We cooked a pork chop. It didn't have the texture of a well crafted leather shoe. All in all, a very successful day. Pair that tender chop with a seasoned salad, and you've got a solid meal happening. 

We never cook pork (beyond bacon) on the regular. Partially because I went through a weird 10 year phase were I was not eating pork growing up (because I learned what trichinosis was in the 90's). Partially because when we cook meat we are all in on having chicken or beef and we know what we're doing there. We can cook a steak like nobody's business. But pork, especially a large piece of pork...can be daunting. So daunting, that here we are, almost five years into marriage and we have never cooked said protein before. 

But today we made a pork chop and it was delightful.


But really. 


Tender Spring Pork Chop and Caraway Cabbage Salad
Tender Spring Pork Chop and Caraway Cabbage Salad
Tender Spring Pork Chop and Caraway Cabbage Salad

From a nutrition POV pork actually has a lot to offer for those of you who are omnivorous. You've got the typical B vitamins of meats but also it's an excellent source of phosphorus and a good source of zinc. The bottom line there is minerals and both of them are important for energy. 

I also want to talk about cooking method here. Lately, our go-to method of cooking meat is in the sous vide machine and finishing it off in a skillet. While we wanted to go away from that for this recipe (because seriously- not many people have or want a sous vide machine despite how much I love it), the butcher left us with a really wonky cut. Like one end was a solid inch thicker than the other. So to make sure everything was cooked, but not tough....we went back to the sous vide. In the water bath we set it for 140 for 2 hours with the pork seasoned with sugar, salt and black pepper before bagging.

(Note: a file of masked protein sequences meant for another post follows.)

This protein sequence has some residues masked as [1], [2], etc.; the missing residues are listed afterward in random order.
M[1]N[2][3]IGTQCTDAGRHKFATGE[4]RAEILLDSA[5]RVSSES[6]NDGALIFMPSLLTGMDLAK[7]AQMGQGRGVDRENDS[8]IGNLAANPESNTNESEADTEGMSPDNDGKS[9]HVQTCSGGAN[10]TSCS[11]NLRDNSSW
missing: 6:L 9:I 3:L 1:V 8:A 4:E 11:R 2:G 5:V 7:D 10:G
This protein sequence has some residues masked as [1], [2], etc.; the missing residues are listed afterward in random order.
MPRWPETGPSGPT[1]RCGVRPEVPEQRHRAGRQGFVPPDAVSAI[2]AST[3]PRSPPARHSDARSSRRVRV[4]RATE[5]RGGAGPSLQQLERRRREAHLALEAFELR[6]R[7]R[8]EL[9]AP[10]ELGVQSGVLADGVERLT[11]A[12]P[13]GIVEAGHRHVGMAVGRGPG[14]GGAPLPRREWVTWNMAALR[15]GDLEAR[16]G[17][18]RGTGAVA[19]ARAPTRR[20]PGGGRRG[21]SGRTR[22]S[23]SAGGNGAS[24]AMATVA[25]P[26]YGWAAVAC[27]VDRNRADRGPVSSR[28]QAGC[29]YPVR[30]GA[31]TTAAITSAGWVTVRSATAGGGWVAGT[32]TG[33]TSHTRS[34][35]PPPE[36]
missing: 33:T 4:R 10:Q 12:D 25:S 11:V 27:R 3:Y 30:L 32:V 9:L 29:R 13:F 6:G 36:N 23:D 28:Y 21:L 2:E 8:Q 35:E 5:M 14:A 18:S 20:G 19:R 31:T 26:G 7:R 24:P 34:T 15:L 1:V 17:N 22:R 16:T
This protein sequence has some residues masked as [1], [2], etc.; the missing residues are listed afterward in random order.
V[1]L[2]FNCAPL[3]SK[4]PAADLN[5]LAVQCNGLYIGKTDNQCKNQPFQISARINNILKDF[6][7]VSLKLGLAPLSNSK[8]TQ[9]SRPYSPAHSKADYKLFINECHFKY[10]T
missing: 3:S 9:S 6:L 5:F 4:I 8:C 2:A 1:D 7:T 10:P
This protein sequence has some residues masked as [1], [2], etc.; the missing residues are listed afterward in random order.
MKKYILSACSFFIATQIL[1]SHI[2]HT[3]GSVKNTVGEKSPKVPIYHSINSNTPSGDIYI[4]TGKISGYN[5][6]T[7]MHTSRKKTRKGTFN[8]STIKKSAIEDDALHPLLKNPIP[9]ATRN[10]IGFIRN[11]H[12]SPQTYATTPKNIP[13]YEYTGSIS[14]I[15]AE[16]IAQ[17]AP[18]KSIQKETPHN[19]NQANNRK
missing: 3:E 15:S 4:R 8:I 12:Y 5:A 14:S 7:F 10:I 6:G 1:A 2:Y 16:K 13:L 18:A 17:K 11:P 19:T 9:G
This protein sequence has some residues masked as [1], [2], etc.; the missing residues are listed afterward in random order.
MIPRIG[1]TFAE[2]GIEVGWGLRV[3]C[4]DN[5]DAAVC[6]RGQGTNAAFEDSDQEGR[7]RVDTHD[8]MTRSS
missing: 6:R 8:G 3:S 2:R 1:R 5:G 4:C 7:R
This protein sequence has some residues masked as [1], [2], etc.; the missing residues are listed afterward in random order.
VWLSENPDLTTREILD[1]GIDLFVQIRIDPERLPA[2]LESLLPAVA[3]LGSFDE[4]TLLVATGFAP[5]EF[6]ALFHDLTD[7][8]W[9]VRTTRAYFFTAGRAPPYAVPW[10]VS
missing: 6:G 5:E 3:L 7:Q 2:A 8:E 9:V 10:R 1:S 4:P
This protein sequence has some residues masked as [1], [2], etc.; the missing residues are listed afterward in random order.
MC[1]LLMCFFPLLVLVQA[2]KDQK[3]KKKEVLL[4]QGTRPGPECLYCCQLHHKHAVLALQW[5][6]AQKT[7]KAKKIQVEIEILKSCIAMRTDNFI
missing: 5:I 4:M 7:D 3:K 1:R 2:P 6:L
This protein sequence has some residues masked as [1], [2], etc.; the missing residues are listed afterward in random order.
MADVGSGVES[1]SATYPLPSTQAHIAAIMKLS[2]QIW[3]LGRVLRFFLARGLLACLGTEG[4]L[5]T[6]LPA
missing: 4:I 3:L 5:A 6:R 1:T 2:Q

If you DON'T have a sous vide, I suggest a little reading and research before you dive in. The bottom line is you're best off using a skillet and oven method AND taking it out when the pork is 135 as it retains heat to bring it to the USDA recommended 145. I'm not going to reinvent the wheel over here with traditional pork cooking, so seriously check these out:

Tender Spring Pork Chop and Caraway Cabbage Salad

Spring Pork Chop and Caraway Cabbage Salad

Serves 2

/// Ingredients ///

  • 1 bone-in pork rib chop, 16 ounces OR 2 at 8 ounces (good luck finding that size though...)
  • 2 t kosher salt
  • 1 1/2 t sugar
  • freshly ground black pepper
  • 2 T vegetable oil
  • 2 T butter
  • fresh thyme
  • fingerling potatoes
  • 1 bay leaf
  • 1 C green shredded cabbage
  • 1/2 medium pink lady/fuji apple
  • 1/4 t caraway seeds
  • 2 T Italian flat leaf parsley
  • 1/4 C olive oil 

/// Directions /// Season the pork on both sides with the sugar, black pepper and salt. If using the sous vide method, bag the pork and insert it into the pre-heated water bath at 140 for 2 hours. If you're using a skillet and oven method, refer to links earlier in the post.

Wash fingerling potatoes and boil with a bay leaf. Drain and set aside. Shred the cabbage, chop the apple and parsley. In a large bowl toss potatoes, cabbage, parsley and apple with caraway and olive oil. Once the pork is done in the sous vide, remove from the bag and brown in a cast iron skillet with butter and vegetable oil with a sprig of fresh thyme. Brown each of the sides and plate with the cabbage salad. 

Tender Spring Pork Chop and Caraway Cabbage Salad

Dietitian Nutritionist. My husband Chris and I create food and beverage photos, videos, stopmotions and recipes. And they're really cool.